Crucial Points for Analysis of Ischemic Preconditioning in Sports and Exercise

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Dear Editor-in-Chief,
The effects of ischemic preconditioning (IPC) on exercise performance have been tested since the 1950s with controversial results (6). Some studies have described beneficial effects (2). However, other studies have reported that these effects do not persist when the maneuver is applied several times, (7) and no physiological alterations have been found to explain an improvement in performance with IPC (6).
The recent study by Ferreira et al. (2) concluded that IPC improved sprint time in university swimmers, whereas a placebo intervention did not. However, both interventions promoted blood flow occlusion, although with different periods of duration. This could, at first glance, allow speculation that the time of occlusion is decisive for improvements in performance. Meanwhile many confounding factors could influence performance in exercise tests; for example, motivation, environment, and training level. The trigger of confounding factors cannot be discarded. An important point that should be considered is the cuff administration. In the majority of studies when a SHAM intervention (with low pressure) was applied, the results were not significantly different between IPC and SHAM (6). Interestingly, another study, (8) published by same group, concluded that IPC did not surpass a placebo effect: They compared a cuff administration to produce IPC with a simulated ultrasound intervention; neither treatment affected running performance. Because the procedures of cuff administration could be the key for a potential benefit of IPC in sports, the parameters of IPC protocols should be standardized to permit comparison of the same types of intervention and to reduce confounding factors.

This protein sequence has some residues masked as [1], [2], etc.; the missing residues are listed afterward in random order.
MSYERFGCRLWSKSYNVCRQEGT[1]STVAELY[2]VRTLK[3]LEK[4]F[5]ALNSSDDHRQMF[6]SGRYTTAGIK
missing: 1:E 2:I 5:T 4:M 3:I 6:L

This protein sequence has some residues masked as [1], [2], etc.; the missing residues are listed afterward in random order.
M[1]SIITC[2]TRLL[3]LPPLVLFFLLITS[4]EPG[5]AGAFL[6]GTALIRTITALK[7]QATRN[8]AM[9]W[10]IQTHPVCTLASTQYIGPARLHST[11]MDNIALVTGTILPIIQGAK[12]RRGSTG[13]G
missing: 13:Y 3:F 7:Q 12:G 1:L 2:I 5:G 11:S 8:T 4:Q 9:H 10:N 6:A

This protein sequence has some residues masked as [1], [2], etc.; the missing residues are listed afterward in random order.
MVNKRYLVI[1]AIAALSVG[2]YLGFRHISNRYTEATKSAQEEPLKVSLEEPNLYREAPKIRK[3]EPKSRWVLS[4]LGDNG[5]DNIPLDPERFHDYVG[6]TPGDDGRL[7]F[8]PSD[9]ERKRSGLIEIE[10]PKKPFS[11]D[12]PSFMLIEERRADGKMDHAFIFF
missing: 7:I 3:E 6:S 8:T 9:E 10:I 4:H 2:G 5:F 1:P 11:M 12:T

One more point of interest concerns the analysis of obtained data. Although beneficial effects of 0.6% to 1.1% are reported for the Wingate cycle test after IPC intervention, (6) standard errors of measurement ranging from 2.6% to 3.7% have been described for this test in the literature (4).
Such results should be more carefully interpreted and the picture emerges that small improvements found after IPC were sometimes within the error of measurements and therefore of questionable import. So, not only statistical tests and effect size should be carefully analyzed but also the physiological meaning of these results has to be considered in the context of the training level of the athletes or type of exercise. With regard to the effect size in the Ferreira et al. study, (2). it was only trivial (<0.12) despite the finding of significant differences. In this context, the effects are likely irrelevant for recreational university swimmers, (1) because swimming technique may change substantially in such participants over time (3).
In conclusion, we should state that potential effects of IPC on performance are far from being understood, if existing at all on a physiological basis. In this context, a remarkable statement by Incognito and colleagues (5) underpinning the obvious uncertainty about IPC interventions and performance, was that IPC could affect some subjects but not others, and they classified them as IPC responders and nonresponders. In view of results from IPC and exercise performance included in the literature, such classification could provocatively be substituted by the terms believers and nonbelievers.
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